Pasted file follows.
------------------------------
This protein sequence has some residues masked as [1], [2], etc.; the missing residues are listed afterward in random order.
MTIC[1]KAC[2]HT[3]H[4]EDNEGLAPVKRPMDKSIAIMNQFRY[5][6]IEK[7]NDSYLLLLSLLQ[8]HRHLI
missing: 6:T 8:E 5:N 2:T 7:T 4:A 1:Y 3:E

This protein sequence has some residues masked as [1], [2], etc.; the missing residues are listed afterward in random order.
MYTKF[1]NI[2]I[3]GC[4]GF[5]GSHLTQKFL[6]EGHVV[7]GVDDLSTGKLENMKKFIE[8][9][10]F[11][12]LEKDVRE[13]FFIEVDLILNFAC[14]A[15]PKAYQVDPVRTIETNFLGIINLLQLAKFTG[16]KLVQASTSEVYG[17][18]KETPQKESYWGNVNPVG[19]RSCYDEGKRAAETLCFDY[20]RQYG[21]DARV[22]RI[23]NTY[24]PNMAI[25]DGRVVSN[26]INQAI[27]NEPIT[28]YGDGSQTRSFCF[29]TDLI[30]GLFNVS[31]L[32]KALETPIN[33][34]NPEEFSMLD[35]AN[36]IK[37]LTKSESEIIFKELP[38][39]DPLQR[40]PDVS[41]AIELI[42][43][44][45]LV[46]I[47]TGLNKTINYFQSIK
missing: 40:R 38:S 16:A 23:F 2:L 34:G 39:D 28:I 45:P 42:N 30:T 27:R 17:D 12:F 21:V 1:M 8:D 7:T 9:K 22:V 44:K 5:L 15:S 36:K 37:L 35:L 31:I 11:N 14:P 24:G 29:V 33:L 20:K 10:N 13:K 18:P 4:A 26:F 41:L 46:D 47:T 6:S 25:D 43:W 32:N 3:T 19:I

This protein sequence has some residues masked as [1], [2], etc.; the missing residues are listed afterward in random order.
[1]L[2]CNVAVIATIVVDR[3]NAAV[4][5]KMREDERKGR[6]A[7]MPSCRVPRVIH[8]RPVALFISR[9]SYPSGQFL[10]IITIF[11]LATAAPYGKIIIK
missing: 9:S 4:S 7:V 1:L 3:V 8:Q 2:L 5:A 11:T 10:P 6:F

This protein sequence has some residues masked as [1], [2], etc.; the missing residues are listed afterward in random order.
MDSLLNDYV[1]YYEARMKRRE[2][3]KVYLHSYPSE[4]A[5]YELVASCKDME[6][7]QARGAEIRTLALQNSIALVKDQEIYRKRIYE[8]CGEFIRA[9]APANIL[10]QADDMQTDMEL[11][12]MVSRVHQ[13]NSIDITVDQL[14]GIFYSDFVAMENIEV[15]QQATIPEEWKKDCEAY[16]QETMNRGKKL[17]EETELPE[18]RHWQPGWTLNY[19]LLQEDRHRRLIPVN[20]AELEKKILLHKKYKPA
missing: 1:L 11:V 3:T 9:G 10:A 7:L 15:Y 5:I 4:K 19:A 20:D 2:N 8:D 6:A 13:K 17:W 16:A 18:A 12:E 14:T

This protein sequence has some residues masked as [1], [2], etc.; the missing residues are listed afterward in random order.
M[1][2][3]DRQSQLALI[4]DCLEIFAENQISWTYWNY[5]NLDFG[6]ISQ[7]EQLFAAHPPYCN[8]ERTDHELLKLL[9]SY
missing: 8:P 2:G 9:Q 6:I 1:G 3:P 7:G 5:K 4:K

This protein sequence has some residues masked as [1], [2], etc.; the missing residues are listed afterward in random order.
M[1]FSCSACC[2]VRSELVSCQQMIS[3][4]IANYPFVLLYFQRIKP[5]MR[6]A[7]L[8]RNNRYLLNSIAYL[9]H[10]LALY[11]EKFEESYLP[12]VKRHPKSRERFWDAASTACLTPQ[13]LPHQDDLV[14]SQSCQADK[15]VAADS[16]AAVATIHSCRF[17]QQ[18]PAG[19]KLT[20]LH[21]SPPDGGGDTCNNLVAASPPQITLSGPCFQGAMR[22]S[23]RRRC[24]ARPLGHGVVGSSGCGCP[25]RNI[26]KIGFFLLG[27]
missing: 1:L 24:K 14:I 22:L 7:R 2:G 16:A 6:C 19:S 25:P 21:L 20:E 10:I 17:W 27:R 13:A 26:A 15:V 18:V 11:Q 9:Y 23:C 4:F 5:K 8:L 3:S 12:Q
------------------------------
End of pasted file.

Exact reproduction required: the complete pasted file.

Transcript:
This protein sequence has some residues masked as [1], [2], etc.; the missing residues are listed afterward in random order.
MTIC[1]KAC[2]HT[3]H[4]EDNEGLAPVKRPMDKSIAIMNQFRY[5][6]IEK[7]NDSYLLLLSLLQ[8]HRHLI
missing: 6:T 8:E 5:N 2:T 7:T 4:A 1:Y 3:E

This protein sequence has some residues masked as [1], [2], etc.; the missing residues are listed afterward in random order.
MYTKF[1]NI[2]I[3]GC[4]GF[5]GSHLTQKFL[6]EGHVV[7]GVDDLSTGKLENMKKFIE[8][9][10]F[11][12]LEKDVRE[13]FFIEVDLILNFAC[14]A[15]PKAYQVDPVRTIETNFLGIINLLQLAKFTG[16]KLVQASTSEVYG[17][18]KETPQKESYWGNVNPVG[19]RSCYDEGKRAAETLCFDY[20]RQYG[21]DARV[22]RI[23]NTY[24]PNMAI[25]DGRVVSN[26]INQAI[27]NEPIT[28]YGDGSQTRSFCF[29]TDLI[30]GLFNVS[31]L[32]KALETPIN[33][34]NPEEFSMLD[35]AN[36]IK[37]LTKSESEIIFKELP[38][39]DPLQR[40]PDVS[41]AIELI[42][43][44][45]LV[46]I[47]TGLNKTINYFQSIK
missing: 40:R 38:S 16:A 23:F 2:L 34:G 39:D 28:I 45:P 42:N 30:T 27:R 17:D 12:F 21:V 1:M 8:D 7:T 9:K 22:V 44:K 5:L 15:S 36:K 37:L 35:L 31:I 11:N 14:P 24:G 29:V 33:L 20:K 10:N 13:K 18:P 4:A 26:F 41:L 46:D 47:T 6:S 25:D 43:W 32:N 3:T 19:I

This protein sequence has some residues masked as [1], [2], etc.; the missing residues are listed afterward in random order.
[1]L[2]CNVAVIATIVVDR[3]NAAV[4][5]KMREDERKGR[6]A[7]MPSCRVPRVIH[8]RPVALFISR[9]SYPSGQFL[10]IITIF[11]LATAAPYGKIIIK
missing: 9:S 4:S 7:V 1:L 3:V 8:Q 2:L 5:A 11:T 10:P 6:F

This protein sequence has some residues masked as [1], [2], etc.; the missing residues are listed afterward in random order.
MDSLLNDYV[1]YYEARMKRRE[2][3]KVYLHSYPSE[4]A[5]YELVASCKDME[6][7]QARGAEIRTLALQNSIALVKDQEIYRKRIYE[8]CGEFIRA[9]APANIL[10]QADDMQTDMEL[11][12]MVSRVHQ[13]NSIDITVDQL[14]GIFYSDFVAMENIEV[15]QQATIPEEWKKDCEAY[16]QETMNRGKKL[17]EETELPE[18]RHWQPGWTLNY[19]LLQEDRHRRLIPVN[20]AELEKKILLHKKYKPA
missing: 1:L 11:V 3:T 9:G 10:A 7:L 15:Y 5:I 4:K 19:A 20:D 2:N 8:D 6:A 13:K 17:W 16:A 18:A 12:E 14:T

This protein sequence has some residues masked as [1], [2], etc.; the missing residues are listed afterward in random order.
M[1][2][3]DRQSQLALI[4]DCLEIFAENQISWTYWNY[5]NLDFG[6]ISQ[7]EQLFAAHPPYCN[8]ERTDHELLKLL[9]SY
missing: 8:P 2:G 9:Q 6:I 1:G 3:P 7:G 5:K 4:K

This protein sequence has some residues masked as [1], [2], etc.; the missing residues are listed afterward in random order.
M[1]FSCSACC[2]VRSELVSCQQMIS[3][4]IANYPFVLLYFQRIKP[5]MR[6]A[7]L[8]RNNRYLLNSIAYL[9]H[10]LALY[11]EKFEESYLP[12]VKRHPKSRERFWDAASTACLTPQ[13]LPHQDDLV[14]SQSCQADK[15]VAADS[16]AAVATIHSCRF[17]QQ[18]PAG[19]KLT[20]LH[21]SPPDGGGDTCNNLVAASPPQITLSGPCFQGAMR[22]S[23]RRRC[24]ARPLGHGVVGSSGCGCP[25]RNI[26]KIGFFLLG[27]
missing: 1:L 24:K 14:I 22:L 7:R 2:G 16:A 6:C 19:S 25:P 21:L 20:E 10:I 17:W 27:R 13:A 26:A 15:V 18:V 11:Q 9:Y 23:C 4:F 5:K 8:L 3:S 12:Q